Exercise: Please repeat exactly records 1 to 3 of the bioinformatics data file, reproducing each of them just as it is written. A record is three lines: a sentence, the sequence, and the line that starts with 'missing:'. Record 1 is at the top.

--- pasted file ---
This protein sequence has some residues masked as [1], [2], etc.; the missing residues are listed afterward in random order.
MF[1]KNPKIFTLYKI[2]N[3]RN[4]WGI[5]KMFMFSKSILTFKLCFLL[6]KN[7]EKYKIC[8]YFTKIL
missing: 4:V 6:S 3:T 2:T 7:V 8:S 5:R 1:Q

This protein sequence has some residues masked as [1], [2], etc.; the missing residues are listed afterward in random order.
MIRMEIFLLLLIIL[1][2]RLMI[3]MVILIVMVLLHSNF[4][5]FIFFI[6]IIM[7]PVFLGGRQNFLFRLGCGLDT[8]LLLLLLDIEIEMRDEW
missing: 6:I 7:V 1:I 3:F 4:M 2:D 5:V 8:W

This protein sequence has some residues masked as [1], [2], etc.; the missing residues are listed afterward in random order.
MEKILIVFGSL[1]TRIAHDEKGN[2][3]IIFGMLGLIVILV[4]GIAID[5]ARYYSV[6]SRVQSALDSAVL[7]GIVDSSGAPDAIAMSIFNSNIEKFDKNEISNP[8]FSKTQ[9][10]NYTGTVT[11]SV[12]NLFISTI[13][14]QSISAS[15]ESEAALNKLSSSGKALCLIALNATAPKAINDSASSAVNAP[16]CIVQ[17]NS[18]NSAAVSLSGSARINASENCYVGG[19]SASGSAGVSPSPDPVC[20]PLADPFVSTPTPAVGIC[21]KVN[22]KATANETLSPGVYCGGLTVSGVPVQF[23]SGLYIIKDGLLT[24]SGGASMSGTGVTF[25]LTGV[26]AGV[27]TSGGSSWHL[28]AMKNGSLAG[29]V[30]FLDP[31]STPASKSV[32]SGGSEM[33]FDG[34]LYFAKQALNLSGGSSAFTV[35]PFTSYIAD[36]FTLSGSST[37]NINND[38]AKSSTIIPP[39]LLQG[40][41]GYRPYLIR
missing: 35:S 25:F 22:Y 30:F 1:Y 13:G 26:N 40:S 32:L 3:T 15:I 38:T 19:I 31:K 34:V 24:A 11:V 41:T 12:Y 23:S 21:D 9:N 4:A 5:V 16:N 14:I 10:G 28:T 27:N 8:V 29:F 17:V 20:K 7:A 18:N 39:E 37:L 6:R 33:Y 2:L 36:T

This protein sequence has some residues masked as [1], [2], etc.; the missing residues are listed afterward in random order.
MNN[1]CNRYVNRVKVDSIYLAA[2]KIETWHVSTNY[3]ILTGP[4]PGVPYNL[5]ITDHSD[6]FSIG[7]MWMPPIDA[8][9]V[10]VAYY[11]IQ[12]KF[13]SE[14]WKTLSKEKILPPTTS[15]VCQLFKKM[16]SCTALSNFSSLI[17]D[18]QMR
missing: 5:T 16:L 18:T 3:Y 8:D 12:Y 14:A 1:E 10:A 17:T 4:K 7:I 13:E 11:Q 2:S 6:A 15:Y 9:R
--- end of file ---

This protein sequence has some residues masked as [1], [2], etc.; the missing residues are listed afterward in random order.
MF[1]KNPKIFTLYKI[2]N[3]RN[4]WGI[5]KMFMFSKSILTFKLCFLL[6]KN[7]EKYKIC[8]YFTKIL
missing: 4:V 6:S 3:T 2:T 7:V 8:S 5:R 1:Q

This protein sequence has some residues masked as [1], [2], etc.; the missing residues are listed afterward in random order.
MIRMEIFLLLLIIL[1][2]RLMI[3]MVILIVMVLLHSNF[4][5]FIFFI[6]IIM[7]PVFLGGRQNFLFRLGCGLDT[8]LLLLLLDIEIEMRDEW
missing: 6:I 7:V 1:I 3:F 4:M 2:D 5:V 8:W

This protein sequence has some residues masked as [1], [2], etc.; the missing residues are listed afterward in random order.
MEKILIVFGSL[1]TRIAHDEKGN[2][3]IIFGMLGLIVILV[4]GIAID[5]ARYYSV[6]SRVQSALDSAVL[7]GIVDSSGAPDAIAMSIFNSNIEKFDKNEISNP[8]FSKTQ[9][10]NYTGTVT[11]SV[12]NLFISTI[13][14]QSISAS[15]ESEAALNKLSSSGKALCLIALNATAPKAINDSASSAVNAP[16]CIVQ[17]NS[18]NSAAVSLSGSARINASENCYVGG[19]SASGSAGVSPSPDPVC[20]PLADPFVSTPTPAVGIC[21]KVN[22]KATANETLSPGVYCGGLTVSGVPVQF[23]SGLYIIKDGLLT[24]SGGASMSGTGVTF[25]LTGV[26]AGV[27]TSGGSSWHL[28]AMKNGSLAG[29]V[30]FLDP[31]STPASKSV[32]SGGSEM[33]FDG[34]LYFAKQALNLSGGSSAFTV[35]PFTSYIAD[36]FTLSGSST[37]NINND[38]AKSSTIIPP[39]LLQG[40][41]GYRPYLIR
missing: 35:S 25:F 22:Y 30:F 1:Y 13:G 26:N 40:S 32:L 3:T 15:I 38:T 19:I 31:K 34:V 24:A 11:V 41:T 12:Y 23:S 21:D 9:N 4:A 5:V 16:N 14:I 10:G 28:T 27:N 8:V 29:F 17:V 20:K 7:A 18:N 39:E 37:L 6:R 33:Y 2:L 36:T